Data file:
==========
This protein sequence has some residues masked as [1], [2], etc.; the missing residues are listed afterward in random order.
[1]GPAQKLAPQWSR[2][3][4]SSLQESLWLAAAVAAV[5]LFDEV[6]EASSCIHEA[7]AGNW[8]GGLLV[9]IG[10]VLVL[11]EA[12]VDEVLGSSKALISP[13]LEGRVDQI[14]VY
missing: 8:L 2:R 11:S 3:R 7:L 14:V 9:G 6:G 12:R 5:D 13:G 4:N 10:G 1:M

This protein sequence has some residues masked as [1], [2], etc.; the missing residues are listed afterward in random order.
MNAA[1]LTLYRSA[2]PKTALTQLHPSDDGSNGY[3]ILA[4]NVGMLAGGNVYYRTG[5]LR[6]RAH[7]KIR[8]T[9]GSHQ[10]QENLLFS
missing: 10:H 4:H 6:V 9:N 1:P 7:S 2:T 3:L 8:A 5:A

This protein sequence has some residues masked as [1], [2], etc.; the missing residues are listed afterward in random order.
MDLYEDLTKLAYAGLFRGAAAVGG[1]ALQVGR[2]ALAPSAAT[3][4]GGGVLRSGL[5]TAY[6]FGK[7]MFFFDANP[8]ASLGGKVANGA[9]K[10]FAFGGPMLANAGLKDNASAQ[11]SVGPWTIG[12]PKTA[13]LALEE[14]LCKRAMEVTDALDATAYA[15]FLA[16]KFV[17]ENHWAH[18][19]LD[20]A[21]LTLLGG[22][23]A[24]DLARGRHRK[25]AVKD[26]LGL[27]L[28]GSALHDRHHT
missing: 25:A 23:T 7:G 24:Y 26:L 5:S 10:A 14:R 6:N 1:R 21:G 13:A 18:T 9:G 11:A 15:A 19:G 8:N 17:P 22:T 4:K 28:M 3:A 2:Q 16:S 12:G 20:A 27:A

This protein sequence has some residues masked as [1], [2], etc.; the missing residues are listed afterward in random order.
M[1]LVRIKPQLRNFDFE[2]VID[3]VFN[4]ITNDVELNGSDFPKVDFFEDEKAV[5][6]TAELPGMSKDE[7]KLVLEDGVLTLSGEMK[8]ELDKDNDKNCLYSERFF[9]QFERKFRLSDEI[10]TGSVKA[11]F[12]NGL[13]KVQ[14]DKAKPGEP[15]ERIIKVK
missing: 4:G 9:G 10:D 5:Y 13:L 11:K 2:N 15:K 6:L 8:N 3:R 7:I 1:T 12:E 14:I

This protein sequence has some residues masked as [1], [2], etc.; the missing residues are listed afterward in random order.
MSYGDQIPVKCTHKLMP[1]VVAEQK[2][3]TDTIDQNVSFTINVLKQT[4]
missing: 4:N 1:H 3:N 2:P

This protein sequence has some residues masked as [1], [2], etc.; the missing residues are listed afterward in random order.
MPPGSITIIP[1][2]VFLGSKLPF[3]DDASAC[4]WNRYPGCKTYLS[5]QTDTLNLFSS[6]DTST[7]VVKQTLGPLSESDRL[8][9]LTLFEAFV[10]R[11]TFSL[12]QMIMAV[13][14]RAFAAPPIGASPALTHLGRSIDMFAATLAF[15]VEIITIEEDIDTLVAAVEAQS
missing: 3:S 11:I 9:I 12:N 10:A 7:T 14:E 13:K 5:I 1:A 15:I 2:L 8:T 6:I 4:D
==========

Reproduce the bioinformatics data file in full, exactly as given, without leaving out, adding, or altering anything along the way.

This protein sequence has some residues masked as [1], [2], etc.; the missing residues are listed afterward in random order.
[1]GPAQKLAPQWSR[2][3][4]SSLQESLWLAAAVAAV[5]LFDEV[6]EASSCIHEA[7]AGNW[8]GGLLV[9]IG[10]VLVL[11]EA[12]VDEVLGSSKALISP[13]LEGRVDQI[14]VY
missing: 8:L 2:R 11:S 3:R 7:L 14:V 9:G 6:G 12:R 5:D 13:G 4:N 10:G 1:M

This protein sequence has some residues masked as [1], [2], etc.; the missing residues are listed afterward in random order.
MNAA[1]LTLYRSA[2]PKTALTQLHPSDDGSNGY[3]ILA[4]NVGMLAGGNVYYRTG[5]LR[6]RAH[7]KIR[8]T[9]GSHQ[10]QENLLFS
missing: 10:H 4:H 6:V 9:N 1:P 7:S 2:T 3:L 8:A 5:A

This protein sequence has some residues masked as [1], [2], etc.; the missing residues are listed afterward in random order.
MDLYEDLTKLAYAGLFRGAAAVGG[1]ALQVGR[2]ALAPSAAT[3][4]GGGVLRSGL[5]TAY[6]FGK[7]MFFFDANP[8]ASLGGKVANGA[9]K[10]FAFGGPMLANAGLKDNASAQ[11]SVGPWTIG[12]PKTA[13]LALEE[14]LCKRAMEVTDALDATAYA[15]FLA[16]KFV[17]ENHWAH[18][19]LD[20]A[21]LTLLGG[22][23]A[24]DLARGRHRK[25]AVKD[26]LGL[27]L[28]GSALHDRHHT
missing: 25:A 23:T 7:G 24:Y 26:L 5:S 10:A 14:R 6:N 1:R 21:G 13:A 18:T 9:G 11:A 15:A 19:G 8:N 17:P 22:T 4:K 28:M 3:A 2:Q 16:S 12:G 20:A 27:A

This protein sequence has some residues masked as [1], [2], etc.; the missing residues are listed afterward in random order.
M[1]LVRIKPQLRNFDFE[2]VID[3]VFN[4]ITNDVELNGSDFPKVDFFEDEKAV[5][6]TAELPGMSKDE[7]KLVLEDGVLTLSGEMK[8]ELDKDNDKNCLYSERFF[9]QFERKFRLSDEI[10]TGSVKA[11]F[12]NGL[13]KVQ[14]DKAKPGEP[15]ERIIKVK
missing: 4:G 9:G 10:D 5:Y 13:L 11:K 2:N 15:K 6:L 8:N 3:R 7:I 1:T 12:E 14:I

This protein sequence has some residues masked as [1], [2], etc.; the missing residues are listed afterward in random order.
MSYGDQIPVKCTHKLMP[1]VVAEQK[2][3]TDTIDQNVSFTINVLKQT[4]
missing: 4:N 1:H 3:N 2:P

This protein sequence has some residues masked as [1], [2], etc.; the missing residues are listed afterward in random order.
MPPGSITIIP[1][2]VFLGSKLPF[3]DDASAC[4]WNRYPGCKTYLS[5]QTDTLNLFSS[6]DTST[7]VVKQTLGPLSESDRL[8][9]LTLFEAFV[10]R[11]TFSL[12]QMIMAV[13][14]RAFAAPPIGASPALTHLGRSIDMFAATLAF[15]VEIITIEEDIDTLVAAVEAQS
missing: 3:S 11:I 9:I 12:N 10:A 7:T 14:E 13:K 5:I 1:A 15:I 2:L 8:T 6:I 4:D